WorldWide Drilling Resource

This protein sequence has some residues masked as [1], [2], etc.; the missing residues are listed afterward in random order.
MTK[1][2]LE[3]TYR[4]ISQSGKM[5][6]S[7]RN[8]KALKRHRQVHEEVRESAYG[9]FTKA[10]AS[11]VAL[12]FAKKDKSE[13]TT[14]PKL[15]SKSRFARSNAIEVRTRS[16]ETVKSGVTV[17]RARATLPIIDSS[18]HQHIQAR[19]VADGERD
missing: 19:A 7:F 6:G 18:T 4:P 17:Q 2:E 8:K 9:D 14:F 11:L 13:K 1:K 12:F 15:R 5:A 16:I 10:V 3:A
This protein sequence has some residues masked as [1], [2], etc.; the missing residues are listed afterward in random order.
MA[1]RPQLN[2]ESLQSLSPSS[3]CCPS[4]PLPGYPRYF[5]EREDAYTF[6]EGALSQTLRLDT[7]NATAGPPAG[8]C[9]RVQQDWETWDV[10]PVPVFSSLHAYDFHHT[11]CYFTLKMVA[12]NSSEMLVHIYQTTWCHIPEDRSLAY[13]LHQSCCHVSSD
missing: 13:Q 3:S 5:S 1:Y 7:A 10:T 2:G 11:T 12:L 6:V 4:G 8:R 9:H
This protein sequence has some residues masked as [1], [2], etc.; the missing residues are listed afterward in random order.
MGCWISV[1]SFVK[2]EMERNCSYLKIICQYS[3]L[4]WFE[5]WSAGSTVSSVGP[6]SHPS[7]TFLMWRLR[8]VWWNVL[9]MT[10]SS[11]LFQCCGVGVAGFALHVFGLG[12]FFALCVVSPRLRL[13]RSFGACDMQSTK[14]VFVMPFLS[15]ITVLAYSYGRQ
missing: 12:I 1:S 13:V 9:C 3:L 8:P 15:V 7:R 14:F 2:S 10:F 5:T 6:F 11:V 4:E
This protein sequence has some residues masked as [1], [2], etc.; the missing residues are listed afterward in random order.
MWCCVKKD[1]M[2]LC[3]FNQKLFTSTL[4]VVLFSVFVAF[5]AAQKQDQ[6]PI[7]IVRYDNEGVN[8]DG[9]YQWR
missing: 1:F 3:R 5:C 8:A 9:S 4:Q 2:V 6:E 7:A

16 SEPTEMBER 2022 WorldWide Drilling Resource® America’s Oldest Mine Discovered in Wyoming Adapted from Information by the University of Wyoming University of Wyoming (UW) researchers along with Wyoming’s state archaeologist confirmed the discovery of an ancient mine in eastern Wyoming used by humans to produce red ocher starting nearly 13,000 years ago. The Powars II site at Sunrise in Platte County is the oldest documented red ocher mine - and likely the oldest known mine in all of North and South America. The excavations, completed shortly before the 2020 death of famed UW archaeologist George Frison, confirmed theories he advanced stemming from research he began at the site in 1986. The findings appear in In situ evidence for Paleoindian hematite quarrying at the Powars II site (48PL330), Wyoming, a paper published in the Proceedings of the National Academy of Sciences (PNAS), one of the world’s most prestigious scientific journals. The paper’s lead author is Wyoming State Archaeologist Spencer Pelton, who became involved in the project in 2016 when he was a UW doctoral student. “We have unequivocal evidence for use of this site by early Paleoindians as long as 12,840 years ago and continuing by early Americans for about 1000 years,” Pelton said. “It’s gratifying that we were finally able to confirm the significance of the Powars II site after decades of work by so many, including Dr. Frison, who learned of the site in the early 1980s and was involved in the research until his death.” In fact, Frison - who died in September 2020 as the only UW faculty member ever elected to the prestigious National Academy of Sciences - is listed as a coauthor of the new paper. Other contributors were George Zeimens, executive director of the Sunrise Historic and Prehistoric Preservation Society; Erin Kelley, a UW graduate and Office of the Wyoming State Archaeologist staff member; and UW Ph.D. students Sarah Allaun, Alexander Craib, Chase Mahan, and Charles Koenig. Red ocher, also known as hematite, fulfilled a wide range of functions in Paleoindian societies, including as a pigment in rituals. It has been found at ancient graves, caches, campsites, and kill sites in the Great Plains, the Rocky Mountains, and beyond. The Powars II site is the only red ocher quarry identified in the North American archaeological record north of southern Mexico - and one of only five such quarries identified in all of the Americas. Among the artifacts previously discovered at the Powars II site are Clovis points - believed to be from the first inhabitants of North America - along with other projectile points, tools, and shell beads. Researchers claim the evidence discovered so far, indicates the quarry was used in two primary periods. During the first, dating back 12,840 years ago and lasting several hundred years, people not only quarried red ocher using bones and antlers as tools but also produced and repaired weapons, along with other activities. After a hiatus of a century or more, the site was occupied by humans who mined red ocher and deposited artifacts in piles in a quarry pit. Spencer Pelton photo of Chase Mahan as he inspects an artifact from excavation at the Powars II archaeological site in 2020. Mahan is one of the coauthors of a new paper confirming the site at Sunrise in Platte County is the oldest documented red ocher mine - and likely the oldest known mine of any sort - in all of North and South America. Ocher is the earliest known pigment used by humans for rock art paintings, pottery, wall paintings cave art, and human tattoos. MIN New & Used Tricones PDCs Drag & Claw Bits Drill Collars Bit Tipping Subs & Stabilizers HDD Bits & Reamers DTH Hammer & Bits Custom Fabrication Junk Mills / Fishing Tools Rod Henderson 661-201-6259 Eran Henderson 661-330-0790